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Danish researchers have now shown that fish such as cod move around with an internal fitness tracker that continuously logs information about the fish’s metabolism. Information is recorded in the calcium structure in the fish’s otoliths and can be used to gain new knowledge about how changes in the marine environment affect a fish’s metabolism and behavior. Photo: Peter Grønkjær.
The fish’s fitness tracker. The carbon in fish otoliths comes from two sources, partly from the water in the form of dissolved inorganic carbon (blue bullets) and partly from the food burnt off as part of the fish's metabolism (red bullets). Carbon from the two sources is diffused into the fish’s blood. When the fish’s metabolism increases, the proportion of carbon from the food increases, and there will be more "red bullets” in the blood supplying the carbon to the otoliths in the fish’s inner ear. In this way, the growth rings of the otoliths continuously record record information on the fish’s metabolism in the form of the so-called delta 13C value. Illustration: Ming Tsung-Chung.

2018.12.11 |

Otoliths - the fish’s black box - also keeps an eye on the metabolism

For the first time ever, an international research team has shown that fish otoliths record information on fish metabolism. Analyses of old and new otoliths can therefore provide new knowledge about how different species of fish adapt to new conditions, including climate change.

Over the past couple of years, AU students have helped ready the Delphini - 1 nanosatellite for launch. The satellite is now on board the International space station, from which it will be put into orbit around Earth in February. The aim of the ESA BIC DK is to encourage the students to start their own businesses within space technology after the end of their studies. Photo: Lars Kruse/AU Photo.
Associate professor Christoffer Karoff. Photo: Private

2019.01.15 |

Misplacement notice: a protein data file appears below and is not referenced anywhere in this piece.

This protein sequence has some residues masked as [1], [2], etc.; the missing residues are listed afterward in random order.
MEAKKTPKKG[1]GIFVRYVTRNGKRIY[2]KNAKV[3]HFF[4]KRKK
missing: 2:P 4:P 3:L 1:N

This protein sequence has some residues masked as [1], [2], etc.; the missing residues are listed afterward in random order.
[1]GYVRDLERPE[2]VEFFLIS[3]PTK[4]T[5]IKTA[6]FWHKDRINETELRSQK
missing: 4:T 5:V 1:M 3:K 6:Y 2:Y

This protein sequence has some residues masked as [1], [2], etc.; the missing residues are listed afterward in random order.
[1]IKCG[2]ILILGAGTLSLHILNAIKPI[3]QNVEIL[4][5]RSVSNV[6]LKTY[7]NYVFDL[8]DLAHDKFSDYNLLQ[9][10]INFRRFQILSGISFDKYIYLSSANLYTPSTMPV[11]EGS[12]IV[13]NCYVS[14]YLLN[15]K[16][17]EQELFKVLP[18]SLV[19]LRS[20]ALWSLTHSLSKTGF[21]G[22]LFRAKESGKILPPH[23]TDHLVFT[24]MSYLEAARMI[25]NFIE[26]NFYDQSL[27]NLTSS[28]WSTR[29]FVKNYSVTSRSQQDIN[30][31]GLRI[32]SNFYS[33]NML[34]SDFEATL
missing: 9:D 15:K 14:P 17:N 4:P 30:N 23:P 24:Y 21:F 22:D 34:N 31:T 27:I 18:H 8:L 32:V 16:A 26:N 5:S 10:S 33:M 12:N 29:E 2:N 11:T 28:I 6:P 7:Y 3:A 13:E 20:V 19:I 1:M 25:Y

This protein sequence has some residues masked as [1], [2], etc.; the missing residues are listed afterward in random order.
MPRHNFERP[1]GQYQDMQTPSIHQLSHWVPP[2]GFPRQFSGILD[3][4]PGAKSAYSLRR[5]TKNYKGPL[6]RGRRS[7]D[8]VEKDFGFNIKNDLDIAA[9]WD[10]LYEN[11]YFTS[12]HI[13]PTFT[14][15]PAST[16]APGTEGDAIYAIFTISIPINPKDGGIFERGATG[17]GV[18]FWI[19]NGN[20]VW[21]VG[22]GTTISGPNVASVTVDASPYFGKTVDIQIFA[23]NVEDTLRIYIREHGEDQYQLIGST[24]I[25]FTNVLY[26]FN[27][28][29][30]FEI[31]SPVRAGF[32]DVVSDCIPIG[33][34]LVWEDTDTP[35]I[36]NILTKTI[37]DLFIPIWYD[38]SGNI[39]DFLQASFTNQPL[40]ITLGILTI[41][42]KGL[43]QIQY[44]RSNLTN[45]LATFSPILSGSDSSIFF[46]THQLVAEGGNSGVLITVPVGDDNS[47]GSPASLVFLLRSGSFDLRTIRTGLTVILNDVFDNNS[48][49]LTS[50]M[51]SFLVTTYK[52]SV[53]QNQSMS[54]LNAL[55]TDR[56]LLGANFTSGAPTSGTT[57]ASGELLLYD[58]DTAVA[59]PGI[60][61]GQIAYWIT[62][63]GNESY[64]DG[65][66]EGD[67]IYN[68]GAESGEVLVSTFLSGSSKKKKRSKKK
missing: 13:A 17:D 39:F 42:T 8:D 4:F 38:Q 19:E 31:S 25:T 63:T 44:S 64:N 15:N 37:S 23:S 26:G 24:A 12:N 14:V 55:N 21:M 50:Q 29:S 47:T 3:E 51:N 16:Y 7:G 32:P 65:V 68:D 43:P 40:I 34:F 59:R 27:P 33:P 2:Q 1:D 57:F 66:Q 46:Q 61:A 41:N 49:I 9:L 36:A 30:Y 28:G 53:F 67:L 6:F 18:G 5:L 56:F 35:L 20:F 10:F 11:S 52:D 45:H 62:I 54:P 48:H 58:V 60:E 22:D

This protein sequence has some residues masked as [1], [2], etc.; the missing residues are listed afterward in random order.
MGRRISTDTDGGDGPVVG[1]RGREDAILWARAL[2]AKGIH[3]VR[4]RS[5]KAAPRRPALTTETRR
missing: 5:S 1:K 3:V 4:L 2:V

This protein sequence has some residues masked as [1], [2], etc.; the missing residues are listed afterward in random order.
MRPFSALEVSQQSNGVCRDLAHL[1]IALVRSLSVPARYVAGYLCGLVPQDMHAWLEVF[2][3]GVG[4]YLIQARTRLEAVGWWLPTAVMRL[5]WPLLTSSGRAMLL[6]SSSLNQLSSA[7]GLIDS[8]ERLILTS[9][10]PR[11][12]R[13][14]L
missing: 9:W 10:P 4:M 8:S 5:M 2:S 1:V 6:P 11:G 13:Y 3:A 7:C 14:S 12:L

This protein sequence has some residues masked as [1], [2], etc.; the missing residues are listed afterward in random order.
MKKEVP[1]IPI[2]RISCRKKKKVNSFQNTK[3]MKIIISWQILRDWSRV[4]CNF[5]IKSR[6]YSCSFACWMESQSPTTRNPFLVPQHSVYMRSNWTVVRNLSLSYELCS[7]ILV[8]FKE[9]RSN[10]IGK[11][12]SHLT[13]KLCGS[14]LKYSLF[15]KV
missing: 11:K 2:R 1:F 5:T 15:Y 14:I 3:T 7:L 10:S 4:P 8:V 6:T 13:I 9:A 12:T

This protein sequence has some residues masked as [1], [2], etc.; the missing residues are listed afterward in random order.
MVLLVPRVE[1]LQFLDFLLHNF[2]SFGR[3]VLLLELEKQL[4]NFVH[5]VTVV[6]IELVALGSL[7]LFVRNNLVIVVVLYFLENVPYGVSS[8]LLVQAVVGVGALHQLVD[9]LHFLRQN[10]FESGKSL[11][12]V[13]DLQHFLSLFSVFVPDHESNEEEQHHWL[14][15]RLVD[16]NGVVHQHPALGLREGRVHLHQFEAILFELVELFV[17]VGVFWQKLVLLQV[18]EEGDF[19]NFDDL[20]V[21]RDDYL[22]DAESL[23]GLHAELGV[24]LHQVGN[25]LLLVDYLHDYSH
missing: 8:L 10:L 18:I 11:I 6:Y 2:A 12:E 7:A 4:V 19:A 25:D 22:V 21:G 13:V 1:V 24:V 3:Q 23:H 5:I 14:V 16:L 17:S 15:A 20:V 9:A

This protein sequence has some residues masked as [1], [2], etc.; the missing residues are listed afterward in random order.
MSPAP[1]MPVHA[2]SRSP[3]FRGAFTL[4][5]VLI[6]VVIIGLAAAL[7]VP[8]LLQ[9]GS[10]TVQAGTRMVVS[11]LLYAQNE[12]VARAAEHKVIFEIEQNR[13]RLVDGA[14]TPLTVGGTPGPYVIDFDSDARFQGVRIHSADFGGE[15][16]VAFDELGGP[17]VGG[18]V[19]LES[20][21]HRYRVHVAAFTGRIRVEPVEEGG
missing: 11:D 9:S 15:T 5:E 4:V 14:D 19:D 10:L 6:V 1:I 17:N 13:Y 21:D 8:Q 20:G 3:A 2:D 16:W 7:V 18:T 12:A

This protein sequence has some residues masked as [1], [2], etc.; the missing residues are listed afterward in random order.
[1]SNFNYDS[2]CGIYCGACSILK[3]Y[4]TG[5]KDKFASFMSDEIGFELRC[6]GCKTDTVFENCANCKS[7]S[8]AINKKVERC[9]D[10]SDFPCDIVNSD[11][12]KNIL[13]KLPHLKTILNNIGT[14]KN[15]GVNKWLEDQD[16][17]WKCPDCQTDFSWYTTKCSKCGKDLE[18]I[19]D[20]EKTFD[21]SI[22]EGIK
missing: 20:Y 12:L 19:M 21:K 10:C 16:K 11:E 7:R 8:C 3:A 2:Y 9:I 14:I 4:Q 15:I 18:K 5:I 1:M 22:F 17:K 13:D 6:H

Science and Technology to educate future space entrepreneurs

ST will be help students to come up with ideas for start-ups through an interdisciplinary Space Entrepreneurship Programme, which will teach students in subjects within both space technology and entrepreneurship.

Professor Torben Heick Jensen receives DKK 60 million from the Novo Nordisk Foundation to establish the research center 'Exo-Adapt', which will determine how our cells sort genetic information. Photo: Lisbeth Heilesen.

2019.01.08 |

60 million Danish kroner for basic biomedical research

Professor Torben Heick Jensen, Department of Molecular Biology and Genetics, Aarhus University, receives DKK 60 million from the Novo Nordisk Foundation's Challenge Programme to establish the research center 'Exo-Adapt', which will determine how our cells sort genetic information.

Satellite images reveal global poverty. Part of figure. © Gary Watmough
On satellite images, researchers can identify the smallest details in specific areas, including the size of the cottages, a decisive indicator of the living standard in the area. The images also reveal how the surrounding areas are exploited – for example for animal grazing, growing of crops or gathering firewood. © Gary Watmough
Landscape with cottages and exploited areas in Kenya. Photo: Gary Watmough  
The area of exploited fields in Kenya may be small and varies from year to year. Photo: Gary Watmough

2019.01.03 |

Satellite images reveal global poverty

How far have we come in achieving the UN’s sustainable development goals that we are committed to nationally and internationally? Yes, it can be difficult to make a global assessment of poverty and poor economic conditions, but with an eye in the sky, researchers are able to give us a very good hint of the living conditions of populations in the…

2019.01.03 |

Aarhus University participates in a new Oresund-Kattegat-Skagerak EU Life Science Network

Gregers Rom Andersen and Poul Nissen from the Department of Molecular Biology and Genetics, Aarhus University, participate in a new three-year EU project for the Oresund-Kattegat-Skagerak (OKS) area, which has received a grant from the EU of EUR 3.6 million.